There are several problems with the "firmware is the cause of lower performance" theory:

What is the most costly component used in a SSD? The NAND data storage chips.

What component used in SSDs has decreased in price, causing SSDs to be cheaper? The NAND data storage chips.

What component used in SSDs has evolved from using an asynchronous (one data transfer per clock cycle) data transfer at a 66MHz clock rate, to a synchronous (two data transfers per clock cycle, as in DDR memory, Dual Data Rate) data transfer at 100MHz, 133MHz, and 200MHz clock rates (the latest types up to 400MHz)? NAND data storage chips.

What component used is SSDs was said to have a shortage of availability in 2013? NAND data storage chips.

What would be the easiest way to save money when purchasing NAND chips? Buy old stock asynchronous NAND chips running at 66MHz that virtually no one else wants.

The argument that many people won't know the difference between a poor and normal performing SSD is a good point, but the poor performance could easily be caused by asynchronous NAND. IMO it is much more likely to be the type of NAND used rather than the firmware.

One of the major selling points of the SandForce controller, as sold to SSD manufactures, is the manufacture has very little (if any) design and engineering work to do themselves. That is, the manufacture uses the "reference" board for the SSD, with the SF controller and associated components already engineered and tested, including working firmware (that's another story). All the SSD manufacture must do is choose the NAND and adjust a few things for each type of NAND, probably using the SF design documents.

Very few SSD manufactures using SF controllers modify the firmware much if at all, and I doubt that Kingston is one of them. The main one we know that has modified the firmware is Intel, and AFAIK the other is SanDisk. If Kingston is using "5.06" as their firmware version number, that exactly fits the official SandForce 5.0 firmware release line, which was 5.0.0, 5.0.1, etc. IIRC, SF firmware 5.0.3 finally fixed the malfunctioning TRIM bug introduced in the new SF 5.0 firmware line.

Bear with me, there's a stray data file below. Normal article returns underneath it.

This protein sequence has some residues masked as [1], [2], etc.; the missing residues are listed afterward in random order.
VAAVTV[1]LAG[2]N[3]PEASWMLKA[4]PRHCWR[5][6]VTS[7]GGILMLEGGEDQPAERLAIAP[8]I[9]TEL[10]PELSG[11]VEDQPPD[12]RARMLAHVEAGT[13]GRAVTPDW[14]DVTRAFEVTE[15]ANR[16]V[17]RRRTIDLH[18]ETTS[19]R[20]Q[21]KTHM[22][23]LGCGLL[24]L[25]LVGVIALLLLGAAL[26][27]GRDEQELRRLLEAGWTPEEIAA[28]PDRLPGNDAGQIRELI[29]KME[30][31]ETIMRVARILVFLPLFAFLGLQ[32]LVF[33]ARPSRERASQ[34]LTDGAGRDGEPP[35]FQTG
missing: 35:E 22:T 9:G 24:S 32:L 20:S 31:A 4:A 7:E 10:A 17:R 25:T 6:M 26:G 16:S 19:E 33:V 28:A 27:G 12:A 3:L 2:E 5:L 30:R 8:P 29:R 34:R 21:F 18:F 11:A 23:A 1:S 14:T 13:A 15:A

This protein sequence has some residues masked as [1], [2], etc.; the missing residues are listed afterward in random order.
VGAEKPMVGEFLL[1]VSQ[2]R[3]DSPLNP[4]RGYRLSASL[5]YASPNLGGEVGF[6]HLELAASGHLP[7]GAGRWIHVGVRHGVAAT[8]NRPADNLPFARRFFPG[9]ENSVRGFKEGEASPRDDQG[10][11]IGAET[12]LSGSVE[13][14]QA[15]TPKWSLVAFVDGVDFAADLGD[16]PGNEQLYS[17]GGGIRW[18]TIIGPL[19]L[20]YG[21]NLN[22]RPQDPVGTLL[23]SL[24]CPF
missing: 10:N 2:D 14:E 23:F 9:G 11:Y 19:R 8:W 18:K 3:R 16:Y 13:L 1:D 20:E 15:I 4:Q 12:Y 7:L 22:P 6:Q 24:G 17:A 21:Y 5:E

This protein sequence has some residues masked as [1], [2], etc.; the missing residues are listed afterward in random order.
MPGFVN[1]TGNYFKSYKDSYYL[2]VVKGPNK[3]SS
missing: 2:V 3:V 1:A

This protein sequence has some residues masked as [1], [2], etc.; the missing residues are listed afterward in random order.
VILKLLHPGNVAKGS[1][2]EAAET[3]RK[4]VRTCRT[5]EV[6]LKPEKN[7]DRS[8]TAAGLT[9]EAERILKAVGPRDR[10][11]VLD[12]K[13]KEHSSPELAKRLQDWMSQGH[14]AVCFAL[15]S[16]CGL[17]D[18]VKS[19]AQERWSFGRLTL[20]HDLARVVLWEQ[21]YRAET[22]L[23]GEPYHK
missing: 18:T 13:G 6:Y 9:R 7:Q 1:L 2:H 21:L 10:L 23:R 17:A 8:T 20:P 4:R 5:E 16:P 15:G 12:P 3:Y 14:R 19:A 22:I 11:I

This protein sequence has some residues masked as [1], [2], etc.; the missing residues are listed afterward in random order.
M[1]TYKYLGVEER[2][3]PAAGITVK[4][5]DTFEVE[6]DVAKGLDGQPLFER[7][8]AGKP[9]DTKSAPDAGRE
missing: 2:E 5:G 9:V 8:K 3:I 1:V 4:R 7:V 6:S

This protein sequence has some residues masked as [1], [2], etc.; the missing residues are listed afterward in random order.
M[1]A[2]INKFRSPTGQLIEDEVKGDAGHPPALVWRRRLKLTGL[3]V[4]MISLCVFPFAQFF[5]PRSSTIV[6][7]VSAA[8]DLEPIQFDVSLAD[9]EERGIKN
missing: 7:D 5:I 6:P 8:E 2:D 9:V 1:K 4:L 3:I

Assuming that Kingston modified the SF firmware, and their 5.06 firmware causes poor performance, why not just go back to the 5.05 firmware? Why would they even need a new version of the firmware, if the only difference is the location of the factory assembling their SSDs? One answer to that question is to accommodate different NAND chips, like asynchronous.

Do we have examples of very similar SSDs that differ in performance due to the NAND chips they use? Yes, the OCZ Agility 3 and Vertex 3.

IMO, the OP virtually proved his point (and mine) with the quote from Kingston stating that the NAND rather than firmware would cause a difference in performance. To many details add up add up to the use of asynchronous NAND in some production runs of the V300.

I also see a different clue in the OP's statement that, "every case I've seen so far has been the 120GB capacity". With the shrinking of the NAND to the 2x nm level and less, it's possible to put 60GB of user space on one NAND chip, or possibly even more. The potential problem with that is the number of channels that NAND chip has to connect to the controller does not increase, due to the physical design and standards of the chip package. Larger capacity SSDs with more NAND chips can use all the channels the controller has, but the 120GB V300s may be limited to the use of four channels instead of the usual eight. That is pure conjecture on my part.

Believe me, I would hate it if I had purchased one of the "5.06" V300s, and I get no satisfaction from writing this. I wish it was a firmware issue, but IMO it isn't.
post #9 of 165
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Quote:
Originally Posted by Lex Luger View Post

You are 99.99 percent sure its the NAND even though you basically have no proof and we can directly measure the differences in the firmware versions which are massive. I'm not saying you are wrong, but I dont see you could possible be that sure of yourself unless you physcially took apart several drives.

Yeah I don't think you understand how little the firmware affects performance. Especially on a Sandforce SSD where every manufacturer is extremely limited in the scope that they can actually change it. There is a reason why every Sandforce drive performs more or less identically.
post #10 of 165
So, I opened my taiwan 128 gb 506 firmware v300 and the chips were wiped clean with solvent. There's no real information. Kingston then printed their label on top of the chips as if they actually make the chips themselves. I bet no other Sandforce SSD does this. If you are using quality NAND, they would be no reason to wipe off the original label.

I'm now a believer. They must of switched the chips like you said okp11.
Edited by Lex Luger - 1/13/14 at 7:56am